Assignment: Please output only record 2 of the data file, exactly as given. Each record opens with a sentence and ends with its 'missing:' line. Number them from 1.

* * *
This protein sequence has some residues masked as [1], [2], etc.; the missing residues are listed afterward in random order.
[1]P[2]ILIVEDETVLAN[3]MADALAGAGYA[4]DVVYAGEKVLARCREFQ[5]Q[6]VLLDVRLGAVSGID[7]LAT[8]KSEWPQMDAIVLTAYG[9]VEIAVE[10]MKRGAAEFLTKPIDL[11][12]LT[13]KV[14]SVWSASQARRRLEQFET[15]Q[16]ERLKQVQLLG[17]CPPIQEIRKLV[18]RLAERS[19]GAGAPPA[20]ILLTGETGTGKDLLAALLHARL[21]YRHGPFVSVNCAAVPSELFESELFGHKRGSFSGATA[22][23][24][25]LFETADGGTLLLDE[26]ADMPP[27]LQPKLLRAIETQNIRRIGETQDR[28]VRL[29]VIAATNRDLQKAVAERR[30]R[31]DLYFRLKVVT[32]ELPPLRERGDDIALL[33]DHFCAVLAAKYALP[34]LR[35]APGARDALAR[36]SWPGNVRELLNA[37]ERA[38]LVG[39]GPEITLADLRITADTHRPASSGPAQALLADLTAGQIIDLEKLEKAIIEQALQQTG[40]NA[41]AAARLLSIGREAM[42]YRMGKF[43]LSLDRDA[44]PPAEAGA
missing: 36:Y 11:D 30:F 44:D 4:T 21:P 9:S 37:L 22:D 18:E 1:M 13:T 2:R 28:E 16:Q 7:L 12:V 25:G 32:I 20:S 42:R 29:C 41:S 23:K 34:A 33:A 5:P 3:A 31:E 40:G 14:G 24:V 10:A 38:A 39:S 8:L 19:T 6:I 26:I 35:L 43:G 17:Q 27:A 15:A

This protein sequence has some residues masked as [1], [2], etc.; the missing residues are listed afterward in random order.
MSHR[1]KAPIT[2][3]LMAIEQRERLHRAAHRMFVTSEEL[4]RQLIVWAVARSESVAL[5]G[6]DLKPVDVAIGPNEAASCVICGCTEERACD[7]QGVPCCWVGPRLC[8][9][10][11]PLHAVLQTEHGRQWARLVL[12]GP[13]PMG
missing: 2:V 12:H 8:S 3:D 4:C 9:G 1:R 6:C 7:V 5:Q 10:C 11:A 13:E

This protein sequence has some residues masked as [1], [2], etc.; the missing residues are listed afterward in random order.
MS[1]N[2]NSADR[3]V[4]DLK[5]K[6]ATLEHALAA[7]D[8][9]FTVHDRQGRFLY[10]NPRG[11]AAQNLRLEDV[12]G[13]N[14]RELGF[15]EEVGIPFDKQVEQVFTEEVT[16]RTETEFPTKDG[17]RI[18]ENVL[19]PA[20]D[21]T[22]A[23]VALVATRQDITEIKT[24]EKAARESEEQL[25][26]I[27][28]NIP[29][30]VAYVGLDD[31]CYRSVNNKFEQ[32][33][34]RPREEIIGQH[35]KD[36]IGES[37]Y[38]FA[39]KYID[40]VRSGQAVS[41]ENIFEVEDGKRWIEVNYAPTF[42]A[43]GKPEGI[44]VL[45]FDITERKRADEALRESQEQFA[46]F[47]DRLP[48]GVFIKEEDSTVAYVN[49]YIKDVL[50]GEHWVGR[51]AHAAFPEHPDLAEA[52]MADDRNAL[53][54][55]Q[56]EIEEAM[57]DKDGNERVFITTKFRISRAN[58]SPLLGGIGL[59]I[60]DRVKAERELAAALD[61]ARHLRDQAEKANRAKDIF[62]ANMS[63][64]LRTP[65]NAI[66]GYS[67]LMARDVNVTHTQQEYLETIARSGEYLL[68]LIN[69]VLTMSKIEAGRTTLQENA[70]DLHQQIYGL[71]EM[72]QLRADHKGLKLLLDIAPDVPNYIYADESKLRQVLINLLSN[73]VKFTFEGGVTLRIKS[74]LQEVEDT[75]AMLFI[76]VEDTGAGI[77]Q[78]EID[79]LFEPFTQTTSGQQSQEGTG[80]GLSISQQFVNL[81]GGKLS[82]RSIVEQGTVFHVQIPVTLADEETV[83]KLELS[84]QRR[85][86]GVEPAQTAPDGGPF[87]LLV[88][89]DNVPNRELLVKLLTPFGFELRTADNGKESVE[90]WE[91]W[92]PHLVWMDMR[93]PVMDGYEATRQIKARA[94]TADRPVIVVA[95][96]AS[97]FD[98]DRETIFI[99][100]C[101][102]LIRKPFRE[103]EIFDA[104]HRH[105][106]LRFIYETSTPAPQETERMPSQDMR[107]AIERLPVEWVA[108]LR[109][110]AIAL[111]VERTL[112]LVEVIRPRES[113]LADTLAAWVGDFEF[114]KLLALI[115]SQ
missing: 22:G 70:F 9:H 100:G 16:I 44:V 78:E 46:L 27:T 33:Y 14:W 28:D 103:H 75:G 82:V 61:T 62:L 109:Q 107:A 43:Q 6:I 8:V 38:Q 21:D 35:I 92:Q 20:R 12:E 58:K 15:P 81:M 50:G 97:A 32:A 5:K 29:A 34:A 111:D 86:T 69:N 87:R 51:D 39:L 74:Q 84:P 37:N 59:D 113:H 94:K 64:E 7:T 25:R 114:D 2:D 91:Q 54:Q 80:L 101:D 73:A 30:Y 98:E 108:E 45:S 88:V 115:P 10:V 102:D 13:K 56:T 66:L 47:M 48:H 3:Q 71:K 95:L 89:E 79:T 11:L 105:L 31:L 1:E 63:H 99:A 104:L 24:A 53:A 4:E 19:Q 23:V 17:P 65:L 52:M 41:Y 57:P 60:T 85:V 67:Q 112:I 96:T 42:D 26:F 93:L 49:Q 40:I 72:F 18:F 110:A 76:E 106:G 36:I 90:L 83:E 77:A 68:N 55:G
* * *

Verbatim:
This protein sequence has some residues masked as [1], [2], etc.; the missing residues are listed afterward in random order.
MSHR[1]KAPIT[2][3]LMAIEQRERLHRAAHRMFVTSEEL[4]RQLIVWAVARSESVAL[5]G[6]DLKPVDVAIGPNEAASCVICGCTEERACD[7]QGVPCCWVGPRLC[8][9][10][11]PLHAVLQTEHGRQWARLVL[12]GP[13]PMG
missing: 2:V 12:H 8:S 3:D 4:C 9:G 1:R 6:C 7:V 5:Q 10:C 11:A 13:E